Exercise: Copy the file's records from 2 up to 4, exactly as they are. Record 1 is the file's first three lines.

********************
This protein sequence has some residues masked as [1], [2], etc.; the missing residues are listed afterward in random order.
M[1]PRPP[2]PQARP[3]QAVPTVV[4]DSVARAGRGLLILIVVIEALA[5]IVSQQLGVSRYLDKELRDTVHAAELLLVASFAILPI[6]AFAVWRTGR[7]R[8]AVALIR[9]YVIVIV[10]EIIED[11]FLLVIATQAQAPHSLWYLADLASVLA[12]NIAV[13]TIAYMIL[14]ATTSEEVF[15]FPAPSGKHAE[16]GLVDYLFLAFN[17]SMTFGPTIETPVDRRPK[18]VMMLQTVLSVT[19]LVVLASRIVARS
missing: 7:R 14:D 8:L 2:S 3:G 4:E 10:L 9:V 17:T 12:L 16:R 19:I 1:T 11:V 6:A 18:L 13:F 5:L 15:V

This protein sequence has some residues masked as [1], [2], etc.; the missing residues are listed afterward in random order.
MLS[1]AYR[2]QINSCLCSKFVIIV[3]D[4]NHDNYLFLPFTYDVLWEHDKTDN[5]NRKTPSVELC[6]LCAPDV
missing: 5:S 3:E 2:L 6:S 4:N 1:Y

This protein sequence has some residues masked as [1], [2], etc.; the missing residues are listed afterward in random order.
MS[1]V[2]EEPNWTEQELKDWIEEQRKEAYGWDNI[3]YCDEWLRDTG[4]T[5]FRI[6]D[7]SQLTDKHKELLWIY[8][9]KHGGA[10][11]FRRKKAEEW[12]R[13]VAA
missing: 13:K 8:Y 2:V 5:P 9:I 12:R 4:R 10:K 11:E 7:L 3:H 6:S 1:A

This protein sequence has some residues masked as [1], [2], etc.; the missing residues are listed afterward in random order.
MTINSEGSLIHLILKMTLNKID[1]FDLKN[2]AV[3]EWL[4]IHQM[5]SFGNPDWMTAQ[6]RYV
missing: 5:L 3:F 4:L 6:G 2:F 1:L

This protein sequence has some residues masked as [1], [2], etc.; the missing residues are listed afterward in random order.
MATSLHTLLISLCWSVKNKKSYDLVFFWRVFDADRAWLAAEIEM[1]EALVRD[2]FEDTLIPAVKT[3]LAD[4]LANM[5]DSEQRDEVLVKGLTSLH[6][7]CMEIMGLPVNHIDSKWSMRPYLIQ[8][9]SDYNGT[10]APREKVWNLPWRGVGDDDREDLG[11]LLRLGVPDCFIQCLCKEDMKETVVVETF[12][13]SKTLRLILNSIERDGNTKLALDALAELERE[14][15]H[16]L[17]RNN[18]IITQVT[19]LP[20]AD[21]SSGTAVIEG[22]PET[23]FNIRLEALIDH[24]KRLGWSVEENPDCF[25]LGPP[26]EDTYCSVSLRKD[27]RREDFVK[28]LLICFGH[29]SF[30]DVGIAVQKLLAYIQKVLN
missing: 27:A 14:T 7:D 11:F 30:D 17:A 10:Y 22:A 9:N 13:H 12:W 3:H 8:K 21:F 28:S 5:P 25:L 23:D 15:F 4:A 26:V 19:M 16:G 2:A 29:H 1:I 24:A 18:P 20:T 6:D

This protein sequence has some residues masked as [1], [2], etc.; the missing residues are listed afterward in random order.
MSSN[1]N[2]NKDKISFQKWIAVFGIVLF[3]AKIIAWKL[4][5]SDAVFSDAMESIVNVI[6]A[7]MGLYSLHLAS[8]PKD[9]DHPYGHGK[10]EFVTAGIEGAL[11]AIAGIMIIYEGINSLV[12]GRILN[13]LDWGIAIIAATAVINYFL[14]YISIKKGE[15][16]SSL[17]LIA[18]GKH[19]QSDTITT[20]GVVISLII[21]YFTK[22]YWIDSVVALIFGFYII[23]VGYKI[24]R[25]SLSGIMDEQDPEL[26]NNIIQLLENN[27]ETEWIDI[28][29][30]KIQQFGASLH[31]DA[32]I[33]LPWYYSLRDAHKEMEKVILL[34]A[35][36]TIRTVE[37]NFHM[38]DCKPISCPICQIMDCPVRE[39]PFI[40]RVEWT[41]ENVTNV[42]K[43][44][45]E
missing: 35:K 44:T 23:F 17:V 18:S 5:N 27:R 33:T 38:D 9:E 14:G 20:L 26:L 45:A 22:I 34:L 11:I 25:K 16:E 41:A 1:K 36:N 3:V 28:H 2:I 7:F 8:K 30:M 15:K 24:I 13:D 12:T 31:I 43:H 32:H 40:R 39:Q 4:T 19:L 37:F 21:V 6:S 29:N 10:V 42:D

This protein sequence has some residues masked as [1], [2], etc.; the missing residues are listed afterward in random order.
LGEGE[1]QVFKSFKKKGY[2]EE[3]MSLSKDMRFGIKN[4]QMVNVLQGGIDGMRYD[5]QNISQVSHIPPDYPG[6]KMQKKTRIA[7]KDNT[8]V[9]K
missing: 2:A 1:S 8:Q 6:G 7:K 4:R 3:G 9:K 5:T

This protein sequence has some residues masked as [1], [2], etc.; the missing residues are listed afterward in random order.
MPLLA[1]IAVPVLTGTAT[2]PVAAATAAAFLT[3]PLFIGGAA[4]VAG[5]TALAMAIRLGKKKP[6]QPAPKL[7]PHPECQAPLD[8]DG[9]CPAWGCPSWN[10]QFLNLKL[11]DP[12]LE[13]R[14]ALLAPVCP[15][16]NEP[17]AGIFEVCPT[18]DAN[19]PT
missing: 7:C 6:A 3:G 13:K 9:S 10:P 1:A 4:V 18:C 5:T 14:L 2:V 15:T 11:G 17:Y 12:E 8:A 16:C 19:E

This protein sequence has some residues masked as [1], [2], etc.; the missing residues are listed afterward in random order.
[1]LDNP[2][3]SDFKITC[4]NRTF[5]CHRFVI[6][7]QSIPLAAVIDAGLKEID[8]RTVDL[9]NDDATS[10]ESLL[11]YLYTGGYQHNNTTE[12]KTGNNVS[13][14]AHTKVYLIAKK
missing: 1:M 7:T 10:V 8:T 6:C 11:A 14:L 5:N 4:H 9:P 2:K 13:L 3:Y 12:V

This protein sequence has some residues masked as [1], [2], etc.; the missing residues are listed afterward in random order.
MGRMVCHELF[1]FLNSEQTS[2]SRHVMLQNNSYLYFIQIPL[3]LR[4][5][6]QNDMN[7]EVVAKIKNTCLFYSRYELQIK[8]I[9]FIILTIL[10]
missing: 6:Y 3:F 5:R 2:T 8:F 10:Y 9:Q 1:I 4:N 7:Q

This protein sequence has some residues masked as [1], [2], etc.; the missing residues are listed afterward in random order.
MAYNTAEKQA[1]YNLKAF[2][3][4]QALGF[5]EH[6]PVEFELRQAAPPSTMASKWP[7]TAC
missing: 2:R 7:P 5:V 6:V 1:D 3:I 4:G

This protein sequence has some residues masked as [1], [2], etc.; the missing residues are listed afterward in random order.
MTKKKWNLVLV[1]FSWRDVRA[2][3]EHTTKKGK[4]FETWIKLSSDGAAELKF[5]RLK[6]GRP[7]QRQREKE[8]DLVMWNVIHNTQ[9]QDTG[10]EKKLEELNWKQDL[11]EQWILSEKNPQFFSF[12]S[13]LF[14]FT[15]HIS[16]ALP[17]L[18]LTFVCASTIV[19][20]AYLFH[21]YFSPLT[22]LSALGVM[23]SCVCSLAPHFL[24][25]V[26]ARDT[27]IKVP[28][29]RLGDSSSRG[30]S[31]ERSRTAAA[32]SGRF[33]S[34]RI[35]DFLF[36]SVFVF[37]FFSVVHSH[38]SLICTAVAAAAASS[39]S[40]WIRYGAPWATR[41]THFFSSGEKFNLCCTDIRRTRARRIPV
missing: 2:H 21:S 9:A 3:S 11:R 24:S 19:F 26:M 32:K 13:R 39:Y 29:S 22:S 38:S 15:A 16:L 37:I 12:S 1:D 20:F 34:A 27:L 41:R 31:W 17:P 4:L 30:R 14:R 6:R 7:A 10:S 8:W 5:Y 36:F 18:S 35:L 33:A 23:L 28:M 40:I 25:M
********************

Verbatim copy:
This protein sequence has some residues masked as [1], [2], etc.; the missing residues are listed afterward in random order.
MLS[1]AYR[2]QINSCLCSKFVIIV[3]D[4]NHDNYLFLPFTYDVLWEHDKTDN[5]NRKTPSVELC[6]LCAPDV
missing: 5:S 3:E 2:L 6:S 4:N 1:Y

This protein sequence has some residues masked as [1], [2], etc.; the missing residues are listed afterward in random order.
MS[1]V[2]EEPNWTEQELKDWIEEQRKEAYGWDNI[3]YCDEWLRDTG[4]T[5]FRI[6]D[7]SQLTDKHKELLWIY[8][9]KHGGA[10][11]FRRKKAEEW[12]R[13]VAA
missing: 13:K 8:Y 2:V 5:P 9:I 12:R 4:R 10:K 11:E 7:L 3:H 6:S 1:A

This protein sequence has some residues masked as [1], [2], etc.; the missing residues are listed afterward in random order.
MTINSEGSLIHLILKMTLNKID[1]FDLKN[2]AV[3]EWL[4]IHQM[5]SFGNPDWMTAQ[6]RYV
missing: 5:L 3:F 4:L 6:G 2:F 1:L